Thursday, May 5, 2022

Part 4: The 1st Half of the Boston Marathon

On the morning of the Boston Marathon, I woke up around 6 a.m. to get dressed and begin my "readying" process. Since I wasn't set to start running until 11:15 a.m., I had to rethink my ENTIRE normal race day strategy. In a "normal" race situation, I'm almost finished running by that time, and I know how hungry I've been towards the end of my full marathons in the past. A quick calculation told me that I would probably finish running somewhere between 3:45-4:00 p.m. and I didn't want hunger to be my main concern. So, I purchased bagels and peanut butter ahead of time, along with a cliff bar to carry with me on the bus. I also checked the weather and was excited to see that the majority of the day was going to be perfect - sunny and in the high 40's - can't ask for better!

Even though I wasn't running until 11:15 a.m., there was still quite a process of getting to the start line. Our team planned to meet in the lobby of our hotel around 8:30 a.m. to begin walking to the bus area. 

As we passed this corner, one of the runners on our team said, "Look! The next time we will be here is when we're making the left on Boylston!" My heart jumped and I knew this spot would be a special one to remember!

Before long, we approached a set of buses and I thought we'd already made it! Little did I know, these were the "gear check" busses - we still had a long way to go!

Throughout this entire process, I met so many great people! One of them was a nurse from a hospital in a very close neighboring town. It was great to connect with so many wonderful people I would not have met otherwise!

After a quick team photo, it was time to line up for the actual buses. Since we were in the last wave of the last corral, we were literally some of the last ones to board these buses. I'm telling you, they have this whole thing down like a well oiled machine. I can't even imagine trying to figure out how to bus 30,000 runners anywhere and they did it just fine!!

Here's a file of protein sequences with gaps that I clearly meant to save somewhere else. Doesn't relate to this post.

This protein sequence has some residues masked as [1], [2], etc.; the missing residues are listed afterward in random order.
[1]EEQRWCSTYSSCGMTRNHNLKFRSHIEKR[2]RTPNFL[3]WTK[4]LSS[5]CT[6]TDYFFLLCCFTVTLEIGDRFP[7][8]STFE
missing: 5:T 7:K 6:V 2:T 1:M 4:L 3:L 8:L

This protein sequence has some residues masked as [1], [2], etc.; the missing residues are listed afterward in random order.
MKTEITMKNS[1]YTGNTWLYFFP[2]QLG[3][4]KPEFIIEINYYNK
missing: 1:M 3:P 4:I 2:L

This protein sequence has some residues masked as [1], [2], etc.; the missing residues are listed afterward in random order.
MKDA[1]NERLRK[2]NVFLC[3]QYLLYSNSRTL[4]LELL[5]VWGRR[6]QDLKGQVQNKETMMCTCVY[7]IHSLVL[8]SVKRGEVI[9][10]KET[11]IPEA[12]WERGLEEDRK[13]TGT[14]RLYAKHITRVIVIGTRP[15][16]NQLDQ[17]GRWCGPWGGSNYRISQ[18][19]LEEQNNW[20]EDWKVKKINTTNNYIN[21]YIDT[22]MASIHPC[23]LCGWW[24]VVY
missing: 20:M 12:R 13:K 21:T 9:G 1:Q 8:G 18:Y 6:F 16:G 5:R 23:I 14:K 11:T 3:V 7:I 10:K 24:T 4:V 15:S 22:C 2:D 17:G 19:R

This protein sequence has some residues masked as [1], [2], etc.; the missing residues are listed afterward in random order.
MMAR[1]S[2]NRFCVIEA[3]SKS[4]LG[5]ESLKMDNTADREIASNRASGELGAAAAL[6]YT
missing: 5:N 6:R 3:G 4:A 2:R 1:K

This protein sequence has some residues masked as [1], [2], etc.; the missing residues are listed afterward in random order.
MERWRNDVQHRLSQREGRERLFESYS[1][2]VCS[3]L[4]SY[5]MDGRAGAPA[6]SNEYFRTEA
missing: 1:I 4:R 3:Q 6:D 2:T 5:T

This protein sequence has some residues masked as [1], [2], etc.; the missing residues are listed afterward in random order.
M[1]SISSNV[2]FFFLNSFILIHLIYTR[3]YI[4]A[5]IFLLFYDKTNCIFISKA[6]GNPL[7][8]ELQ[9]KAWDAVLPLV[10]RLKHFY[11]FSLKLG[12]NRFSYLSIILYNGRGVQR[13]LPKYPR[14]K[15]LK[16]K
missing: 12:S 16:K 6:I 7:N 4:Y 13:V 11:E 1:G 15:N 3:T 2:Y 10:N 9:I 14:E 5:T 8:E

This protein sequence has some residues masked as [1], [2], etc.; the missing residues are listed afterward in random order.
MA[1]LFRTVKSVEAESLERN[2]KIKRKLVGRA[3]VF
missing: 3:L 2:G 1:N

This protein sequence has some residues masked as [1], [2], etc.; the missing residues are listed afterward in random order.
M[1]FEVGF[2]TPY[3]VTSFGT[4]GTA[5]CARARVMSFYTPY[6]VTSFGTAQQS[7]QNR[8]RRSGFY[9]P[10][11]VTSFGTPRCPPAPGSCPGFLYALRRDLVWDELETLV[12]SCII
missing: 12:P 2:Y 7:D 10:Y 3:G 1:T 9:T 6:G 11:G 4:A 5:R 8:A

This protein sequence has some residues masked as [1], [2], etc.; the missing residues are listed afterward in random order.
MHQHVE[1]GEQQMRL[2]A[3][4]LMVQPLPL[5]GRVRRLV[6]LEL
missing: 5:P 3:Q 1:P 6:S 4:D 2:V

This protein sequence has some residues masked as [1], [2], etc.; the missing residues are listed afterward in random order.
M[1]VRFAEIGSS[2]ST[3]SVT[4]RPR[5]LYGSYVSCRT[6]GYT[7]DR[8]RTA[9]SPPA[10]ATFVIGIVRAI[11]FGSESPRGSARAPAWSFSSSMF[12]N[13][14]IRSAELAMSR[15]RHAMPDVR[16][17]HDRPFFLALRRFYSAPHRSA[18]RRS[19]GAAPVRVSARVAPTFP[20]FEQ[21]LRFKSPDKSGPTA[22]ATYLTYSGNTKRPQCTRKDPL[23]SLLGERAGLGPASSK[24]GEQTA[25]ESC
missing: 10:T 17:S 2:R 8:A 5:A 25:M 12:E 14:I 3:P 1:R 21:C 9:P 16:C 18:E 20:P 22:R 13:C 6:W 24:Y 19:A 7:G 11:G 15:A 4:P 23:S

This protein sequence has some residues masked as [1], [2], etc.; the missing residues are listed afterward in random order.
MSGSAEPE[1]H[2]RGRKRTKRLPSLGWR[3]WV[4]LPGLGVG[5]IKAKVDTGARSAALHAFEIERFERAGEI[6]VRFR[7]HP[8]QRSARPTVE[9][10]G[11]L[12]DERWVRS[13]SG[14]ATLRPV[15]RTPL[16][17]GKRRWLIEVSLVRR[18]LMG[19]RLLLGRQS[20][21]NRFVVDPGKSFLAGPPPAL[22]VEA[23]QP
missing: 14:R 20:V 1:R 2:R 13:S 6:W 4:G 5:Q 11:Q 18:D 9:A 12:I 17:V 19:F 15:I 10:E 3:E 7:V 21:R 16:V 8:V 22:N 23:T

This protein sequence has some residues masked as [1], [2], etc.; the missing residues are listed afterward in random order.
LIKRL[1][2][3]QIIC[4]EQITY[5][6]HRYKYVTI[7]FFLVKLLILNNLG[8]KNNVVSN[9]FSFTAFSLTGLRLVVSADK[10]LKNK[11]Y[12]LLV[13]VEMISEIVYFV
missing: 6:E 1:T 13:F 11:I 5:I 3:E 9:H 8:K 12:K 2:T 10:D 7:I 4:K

When I tell you this bus ride took an hour, I'm not kidding. We didn't get stuck in traffic or anything, the trip literally took an hour. Be prepared for this, and arrive on time to the bus loading area when its your turn if you're running Boston! (Let me clarify also, we were not late - we arrived on time for everything we were instructed to do!)

After realizing how long of a trip this bus ride would take and calculating out my time, I decided to eat my cliff bar and drink my bottle of water right there on the bus. (Yes, I did wear my mask while chewing.) I'm SO thankful I did because by the time we arrived at the Athlete's Village, we literally had time to potty before it was time to walk to the start line. 

I do wish I had more time to explore this area. Oh well.

Off we go!

The red, white, and blue bibs were for runners who qualified with a time. The yellow bibs were the "fun" corral as the DJ called us! (Charity runners and Invitees)

To the start line!

The walk to the corrals was quite a journey, too! It was about a 0.7 mile walk which totally gave me runDisney vibes! :) 

"There's only one Boston. And it all starts right here." Chills.

Another friend I met along the way! She's from Houston which is about two hours down the road. There's just something about marathon friends - you share a bond of this crazy experience that's unlike any other!

While waiting for our turn to run, I looked up and spotted two armed guards on top of one of the buildings. I text Jason, "Toto, we're not in Disney anymore..." When you think about all of the pieces and parts it takes to put on a race of this magnitude, keep everyone safe, and bus all of the runners to the correct place, it's truly mind blowing! And they seriously do a fantastic job!! 

With that, we were off! You see those two yellow triangles in the air? That's the start line!

The literal "sea" of runners was mind boggling! 

The first half of this race was pure fun for me. I was running Boston and living it UP! I stopped for every "character" interaction I saw because many of them made me laugh - especially this one!

Before long we were at mile 2 and the miles started flying by. I was still in with that giant "pack" of runners and felt great!

Along the way, I saw a line of people and knew I had to stop before I even saw what was up ahead. If runners at Boston were willing to stop for a photo-op, I knew it had to be important. runDisney runs in my blood after all! :)